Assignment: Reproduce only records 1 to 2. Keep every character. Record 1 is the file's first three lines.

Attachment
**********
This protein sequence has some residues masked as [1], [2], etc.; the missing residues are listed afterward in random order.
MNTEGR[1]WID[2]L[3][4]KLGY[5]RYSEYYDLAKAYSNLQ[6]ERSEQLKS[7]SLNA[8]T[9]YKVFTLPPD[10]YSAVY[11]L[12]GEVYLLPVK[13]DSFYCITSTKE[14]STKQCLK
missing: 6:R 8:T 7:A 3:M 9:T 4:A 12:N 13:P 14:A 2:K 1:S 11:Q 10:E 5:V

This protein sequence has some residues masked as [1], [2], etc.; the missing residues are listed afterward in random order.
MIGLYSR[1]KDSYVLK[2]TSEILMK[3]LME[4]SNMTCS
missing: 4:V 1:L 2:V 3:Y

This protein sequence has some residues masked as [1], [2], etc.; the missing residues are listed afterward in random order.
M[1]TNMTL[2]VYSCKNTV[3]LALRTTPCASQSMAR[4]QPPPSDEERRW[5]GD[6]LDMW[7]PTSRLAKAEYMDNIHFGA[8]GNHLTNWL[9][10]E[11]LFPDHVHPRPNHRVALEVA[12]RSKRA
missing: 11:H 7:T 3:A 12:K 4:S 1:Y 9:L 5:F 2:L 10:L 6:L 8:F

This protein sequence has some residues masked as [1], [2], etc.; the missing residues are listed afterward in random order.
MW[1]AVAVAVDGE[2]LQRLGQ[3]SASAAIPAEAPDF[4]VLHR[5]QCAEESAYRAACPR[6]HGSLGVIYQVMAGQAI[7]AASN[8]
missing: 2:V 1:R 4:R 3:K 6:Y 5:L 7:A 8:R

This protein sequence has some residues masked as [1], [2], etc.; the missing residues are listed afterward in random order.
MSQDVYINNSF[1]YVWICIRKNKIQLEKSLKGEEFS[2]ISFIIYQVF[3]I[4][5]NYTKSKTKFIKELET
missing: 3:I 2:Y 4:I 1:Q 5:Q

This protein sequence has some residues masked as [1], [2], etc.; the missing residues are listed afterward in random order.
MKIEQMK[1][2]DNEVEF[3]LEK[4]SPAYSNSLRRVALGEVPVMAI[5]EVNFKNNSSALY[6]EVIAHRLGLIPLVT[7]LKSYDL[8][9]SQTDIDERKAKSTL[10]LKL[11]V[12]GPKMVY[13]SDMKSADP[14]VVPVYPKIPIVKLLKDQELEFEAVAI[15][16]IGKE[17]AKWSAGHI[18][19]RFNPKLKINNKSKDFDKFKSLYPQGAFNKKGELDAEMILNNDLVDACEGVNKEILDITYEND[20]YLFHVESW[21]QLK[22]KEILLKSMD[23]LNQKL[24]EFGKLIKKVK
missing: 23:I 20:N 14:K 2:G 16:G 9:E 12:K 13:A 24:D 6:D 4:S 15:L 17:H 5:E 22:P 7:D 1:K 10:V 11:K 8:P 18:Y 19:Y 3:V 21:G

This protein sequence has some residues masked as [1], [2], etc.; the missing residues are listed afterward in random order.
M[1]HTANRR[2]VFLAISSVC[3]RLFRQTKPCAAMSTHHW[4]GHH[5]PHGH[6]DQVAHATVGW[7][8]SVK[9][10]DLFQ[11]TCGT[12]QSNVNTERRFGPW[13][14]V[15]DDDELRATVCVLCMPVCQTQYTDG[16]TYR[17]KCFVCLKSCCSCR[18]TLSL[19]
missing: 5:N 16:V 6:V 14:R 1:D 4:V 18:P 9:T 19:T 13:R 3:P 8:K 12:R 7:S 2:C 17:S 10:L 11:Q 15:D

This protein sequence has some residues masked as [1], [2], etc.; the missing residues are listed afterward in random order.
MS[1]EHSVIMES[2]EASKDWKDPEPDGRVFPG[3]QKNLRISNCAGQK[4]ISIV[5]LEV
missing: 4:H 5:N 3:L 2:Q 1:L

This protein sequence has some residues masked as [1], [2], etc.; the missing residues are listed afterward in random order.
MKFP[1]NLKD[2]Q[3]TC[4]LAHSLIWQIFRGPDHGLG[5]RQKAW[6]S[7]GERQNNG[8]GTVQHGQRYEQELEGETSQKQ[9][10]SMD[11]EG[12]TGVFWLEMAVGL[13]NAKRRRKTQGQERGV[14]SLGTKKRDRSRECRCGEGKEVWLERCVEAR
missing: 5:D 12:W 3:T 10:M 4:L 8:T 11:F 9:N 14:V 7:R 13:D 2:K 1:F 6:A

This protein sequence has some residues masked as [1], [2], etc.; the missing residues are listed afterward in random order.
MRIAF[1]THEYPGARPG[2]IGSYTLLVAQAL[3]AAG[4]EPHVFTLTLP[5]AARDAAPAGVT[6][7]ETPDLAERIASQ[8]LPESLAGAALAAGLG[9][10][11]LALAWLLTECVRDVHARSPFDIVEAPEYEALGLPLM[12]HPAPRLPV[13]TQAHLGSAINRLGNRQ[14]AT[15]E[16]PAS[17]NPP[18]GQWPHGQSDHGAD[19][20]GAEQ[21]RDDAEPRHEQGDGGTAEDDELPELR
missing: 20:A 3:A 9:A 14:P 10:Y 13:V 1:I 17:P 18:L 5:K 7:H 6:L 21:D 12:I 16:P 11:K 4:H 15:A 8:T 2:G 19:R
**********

This protein sequence has some residues masked as [1], [2], etc.; the missing residues are listed afterward in random order.
MNTEGR[1]WID[2]L[3][4]KLGY[5]RYSEYYDLAKAYSNLQ[6]ERSEQLKS[7]SLNA[8]T[9]YKVFTLPPD[10]YSAVY[11]L[12]GEVYLLPVK[13]DSFYCITSTKE[14]STKQCLK
missing: 6:R 8:T 7:A 3:M 9:T 4:A 12:N 13:P 14:A 2:K 1:S 11:Q 10:E 5:V

This protein sequence has some residues masked as [1], [2], etc.; the missing residues are listed afterward in random order.
MIGLYSR[1]KDSYVLK[2]TSEILMK[3]LME[4]SNMTCS
missing: 4:V 1:L 2:V 3:Y